Irritable bowel syndrome (IBS) is a common digestive disorder that may affect as many as 45 million people in the United States. Fortunately, it doesn’t increase your risk of colorectal cancer since it doesn’t alter bowel tissue.
Unfortunately, once you develop IBS, it’s a lifelong condition that can begin at any age but is most prevalent in people under 50.
Dr. Prem Chattoo is our board-certified gastroenterologist in practice at Hudson River Gastroenterology, providing Lower Manhattan and the Financial District of New York City with advanced treatment for many complex digestive disorders.
Dr. Chattoo is often tasked with developing effective treatment solutions for IBS. Read what he says about what to expect from a low-FODMAP diet.
Causes of IBS
Doctors aren’t sure what causes IBS. It’s rarely related to a true food allergy, but many people develop symptoms when consuming certain foods or beverages. Stress can worsen symptoms or cause more frequent bouts of IBS, but it isn’t a cause.
How quickly food moves through your intestines plays a role in IBS. Muscles that line the inner walls of the intestines regularly contract and relax to push food along.
People with IBS may have excessively strong contractions that move foods too quickly, resulting in gas, bloating, abdominal cramping, and diarrhea. On the other hand, weaker contractions can lead to constipation rather than loose stools.
Other potential causes of IBS include changes in gut microbes that may occur with certain viral or bacterial illnesses. In addition, faulty nerve signals between your brain and digestive tract may cause an exaggerated pain response to gas, leading to inflammation and worsening discomfort.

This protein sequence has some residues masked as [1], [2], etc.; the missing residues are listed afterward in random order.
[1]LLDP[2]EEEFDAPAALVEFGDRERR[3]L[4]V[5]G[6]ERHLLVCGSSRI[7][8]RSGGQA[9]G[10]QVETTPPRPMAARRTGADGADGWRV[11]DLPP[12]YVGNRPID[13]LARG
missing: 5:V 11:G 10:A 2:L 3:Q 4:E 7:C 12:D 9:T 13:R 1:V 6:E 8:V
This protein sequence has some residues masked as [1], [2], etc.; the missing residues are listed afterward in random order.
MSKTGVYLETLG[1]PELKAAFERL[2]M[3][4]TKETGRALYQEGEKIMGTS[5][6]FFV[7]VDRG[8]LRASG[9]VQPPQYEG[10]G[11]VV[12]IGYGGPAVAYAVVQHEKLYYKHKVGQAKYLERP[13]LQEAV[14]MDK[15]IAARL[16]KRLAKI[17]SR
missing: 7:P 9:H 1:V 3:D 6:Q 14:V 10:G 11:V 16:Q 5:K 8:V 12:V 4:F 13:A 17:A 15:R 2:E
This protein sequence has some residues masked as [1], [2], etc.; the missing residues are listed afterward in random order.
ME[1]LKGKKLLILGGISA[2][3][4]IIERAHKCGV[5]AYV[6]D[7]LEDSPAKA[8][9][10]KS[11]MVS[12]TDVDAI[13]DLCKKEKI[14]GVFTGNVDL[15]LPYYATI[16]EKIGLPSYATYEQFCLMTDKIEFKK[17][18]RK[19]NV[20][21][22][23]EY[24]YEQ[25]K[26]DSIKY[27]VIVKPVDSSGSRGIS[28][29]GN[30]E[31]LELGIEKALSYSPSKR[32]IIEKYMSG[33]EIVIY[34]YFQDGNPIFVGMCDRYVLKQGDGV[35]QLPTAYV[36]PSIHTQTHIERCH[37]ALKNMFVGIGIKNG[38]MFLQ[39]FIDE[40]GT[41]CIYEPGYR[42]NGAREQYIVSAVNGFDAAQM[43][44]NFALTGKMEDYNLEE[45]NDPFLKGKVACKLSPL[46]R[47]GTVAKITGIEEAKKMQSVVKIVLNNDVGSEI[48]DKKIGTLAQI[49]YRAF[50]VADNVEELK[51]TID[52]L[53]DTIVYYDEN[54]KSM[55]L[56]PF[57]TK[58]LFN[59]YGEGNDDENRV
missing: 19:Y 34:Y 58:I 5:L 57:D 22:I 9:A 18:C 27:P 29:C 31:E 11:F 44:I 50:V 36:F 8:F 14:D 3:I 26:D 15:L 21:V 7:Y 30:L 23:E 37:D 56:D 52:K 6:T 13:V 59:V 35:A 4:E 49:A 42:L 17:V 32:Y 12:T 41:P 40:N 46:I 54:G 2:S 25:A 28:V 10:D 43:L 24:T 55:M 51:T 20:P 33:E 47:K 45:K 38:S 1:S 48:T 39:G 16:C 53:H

Treatments for IBS
IBS treatments focus on managing your symptoms by changing your diet, reducing stress, and maintaining a healthy lifestyle.
To help control your symptoms, Dr. Chatto may recommend the following:
- Laxatives to help with constipation
- Fiber supplements
- Anti-diarrheal medication
- Medication to relieve bowel spasms and cramping
If your symptoms don’t respond to these treatments or severely disrupt your quality of life, you may benefit from a medication specifically for IBS.
However, the mainstay of IBS treatment is eliminating foods or beverages that cause digestive distress.
A low-FODMAP diet explained
FODMAP stands for fermentable oligosaccharides, disaccharides, monosaccharides, and polyols. These are types of carbohydrates (sugars) that the small intestine has difficulty absorbing.
FODMAPs frequently trigger IBS symptoms and are found in many grains, fruits, vegetables, and dairy products. However, not everyone with IBS is bothered by the same foods. A low-FODMAP diet includes several steps to identify the foods and beverages you should avoid.
You begin by eliminating all high-FODMAP foods and beverages for 2-6 weeks. You then reintroduce foods slowly, taking note of those that trigger your IBS symptoms. You can then build a nutritious meal plan that satisfies but eliminates bothersome foods in the future.
High-FODMAP foods include:
- Dairy-based milk, yogurt, and ice cream
- Beans and lentils
- Wheat products, such as cereal and bread
- Artichokes, asparagus, onions, and garlic
- Apples, pears, peaches, and cherries
Low-FODMAP foods include:
- Eggs and meat
- Camembert, brie, cheddar, and feta cheese
- Almond milk
- Rice, oats, and quinoa
- Potatoes, eggplant, tomatoes, zucchini, and cucumbers
- Blueberries, pineapple, oranges, grapes, oranges, and strawberries
Approximately 80% of people who follow the low-FODMAP diet notice significant improvement in their symptoms. Dr. Chatto may recommend consulting a dietician to help restructure your meal plans around low-FODMAP foods, especially during the elimination phase.
For help with IBS, schedule a visit with Dr. Chatto today by calling the office or requesting an appointment online.